Supporters of Egypt's ousted President Mohammad Morsi clash with the Egyptian security forces Wednesday, Aug. 14, 2013 in the eastern Nasr City district of Cairo. (AP/Khalil Hamra, File)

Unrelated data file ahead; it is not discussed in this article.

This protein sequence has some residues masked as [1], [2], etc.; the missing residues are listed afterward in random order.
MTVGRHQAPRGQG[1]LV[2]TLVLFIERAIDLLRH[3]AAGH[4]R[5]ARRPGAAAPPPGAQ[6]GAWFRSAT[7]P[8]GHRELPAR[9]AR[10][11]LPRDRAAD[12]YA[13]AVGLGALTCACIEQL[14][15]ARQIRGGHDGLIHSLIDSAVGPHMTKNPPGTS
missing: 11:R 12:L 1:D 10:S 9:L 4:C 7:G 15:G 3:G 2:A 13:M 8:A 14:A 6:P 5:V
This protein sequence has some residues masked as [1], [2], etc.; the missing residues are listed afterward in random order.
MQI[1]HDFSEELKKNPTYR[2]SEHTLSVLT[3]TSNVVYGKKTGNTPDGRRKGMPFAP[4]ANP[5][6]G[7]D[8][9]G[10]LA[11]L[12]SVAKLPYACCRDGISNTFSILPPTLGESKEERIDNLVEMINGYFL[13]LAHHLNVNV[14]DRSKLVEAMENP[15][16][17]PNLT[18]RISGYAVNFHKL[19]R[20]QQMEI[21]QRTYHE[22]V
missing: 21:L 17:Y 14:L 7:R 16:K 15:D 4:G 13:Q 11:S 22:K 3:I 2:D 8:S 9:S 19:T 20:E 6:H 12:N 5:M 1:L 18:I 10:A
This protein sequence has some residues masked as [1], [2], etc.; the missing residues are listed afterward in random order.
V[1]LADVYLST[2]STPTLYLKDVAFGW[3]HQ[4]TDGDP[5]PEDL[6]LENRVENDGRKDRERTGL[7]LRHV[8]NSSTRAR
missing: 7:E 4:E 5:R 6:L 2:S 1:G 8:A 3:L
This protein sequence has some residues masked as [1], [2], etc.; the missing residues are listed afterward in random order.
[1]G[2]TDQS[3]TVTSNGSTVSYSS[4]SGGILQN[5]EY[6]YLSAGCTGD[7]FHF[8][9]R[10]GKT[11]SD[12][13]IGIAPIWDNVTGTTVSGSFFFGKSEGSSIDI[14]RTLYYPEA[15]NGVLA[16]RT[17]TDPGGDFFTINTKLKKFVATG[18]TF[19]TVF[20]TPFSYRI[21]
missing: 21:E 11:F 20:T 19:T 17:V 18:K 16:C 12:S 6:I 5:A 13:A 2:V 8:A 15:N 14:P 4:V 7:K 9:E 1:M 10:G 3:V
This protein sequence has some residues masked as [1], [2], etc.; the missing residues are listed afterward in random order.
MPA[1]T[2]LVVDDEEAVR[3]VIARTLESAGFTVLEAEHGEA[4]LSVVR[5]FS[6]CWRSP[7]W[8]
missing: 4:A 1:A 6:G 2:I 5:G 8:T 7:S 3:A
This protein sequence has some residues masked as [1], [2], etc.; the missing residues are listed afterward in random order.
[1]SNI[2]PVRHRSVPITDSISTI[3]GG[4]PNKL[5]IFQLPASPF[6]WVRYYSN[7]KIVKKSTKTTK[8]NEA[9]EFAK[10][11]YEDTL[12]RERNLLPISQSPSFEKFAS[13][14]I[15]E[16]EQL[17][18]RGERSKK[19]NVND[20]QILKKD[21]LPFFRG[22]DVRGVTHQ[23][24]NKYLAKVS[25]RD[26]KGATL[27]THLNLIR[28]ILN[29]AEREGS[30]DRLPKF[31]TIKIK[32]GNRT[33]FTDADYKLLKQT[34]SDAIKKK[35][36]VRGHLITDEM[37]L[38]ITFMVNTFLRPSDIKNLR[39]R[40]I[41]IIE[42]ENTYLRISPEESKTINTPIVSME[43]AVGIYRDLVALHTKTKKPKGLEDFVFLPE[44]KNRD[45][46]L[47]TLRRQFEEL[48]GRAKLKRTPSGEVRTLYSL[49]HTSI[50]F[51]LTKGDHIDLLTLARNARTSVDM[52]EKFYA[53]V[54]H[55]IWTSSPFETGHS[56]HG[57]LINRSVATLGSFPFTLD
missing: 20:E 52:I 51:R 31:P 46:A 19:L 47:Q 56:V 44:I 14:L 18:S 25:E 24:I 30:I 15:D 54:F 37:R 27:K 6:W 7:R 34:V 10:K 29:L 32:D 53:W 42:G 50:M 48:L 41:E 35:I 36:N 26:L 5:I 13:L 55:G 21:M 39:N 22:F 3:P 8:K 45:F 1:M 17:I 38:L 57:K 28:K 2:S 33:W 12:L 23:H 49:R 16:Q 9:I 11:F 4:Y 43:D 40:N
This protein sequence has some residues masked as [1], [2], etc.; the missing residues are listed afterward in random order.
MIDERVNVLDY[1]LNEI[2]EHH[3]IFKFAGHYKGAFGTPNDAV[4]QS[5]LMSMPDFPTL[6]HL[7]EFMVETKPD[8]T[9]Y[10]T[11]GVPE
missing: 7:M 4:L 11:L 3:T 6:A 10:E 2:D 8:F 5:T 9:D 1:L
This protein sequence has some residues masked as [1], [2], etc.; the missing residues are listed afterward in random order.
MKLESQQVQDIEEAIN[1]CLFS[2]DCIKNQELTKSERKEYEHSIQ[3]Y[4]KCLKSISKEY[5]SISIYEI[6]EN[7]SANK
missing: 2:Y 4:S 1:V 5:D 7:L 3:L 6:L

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Around 6:30 a.m., police armored vehicles rumbled up to the barricades at the edges of the anti-government sit-in where thousands of Islamists had camped out for weeks in a Cairo square.At least 624 people were killed during 12 hours of mayhem in Cairo's Rabaah al-Adawiyah Square, though rights groups have said the toll may be several hundred higher.Authorities contend police only responded with live ammunition on anyone who fired on them -- and eight policemen were killed by gunmen in the square during the assault.The orders to police were to "act according to the situation and by degrees of escalation," two generals in the Interior Ministry, which is in charge of the police, told the AP. But also, security forces were told to expect protesters to have weapons and were free to swiftly move to eliminate them, they said.Within 15 minutes of the start of the dispersal on Aug. 14, casualties started flooding into a clinic set up by protesters in the reception hall of the Rabaah Mosque: guards from the barricades on the sit-in's eastern edge with gaping wounds from heavy caliber guns, said Fatma Yahya Bayad, a surgeon in the clinic.The generals said that when Gouda was killed, security forces panicked and let loose with heavy fire.However, the accounts of Bayad and Iddrissi suggest the first gunshot casualties among protesters -- on the far side of the sit-in from Gouda's shooting -- had already happened.
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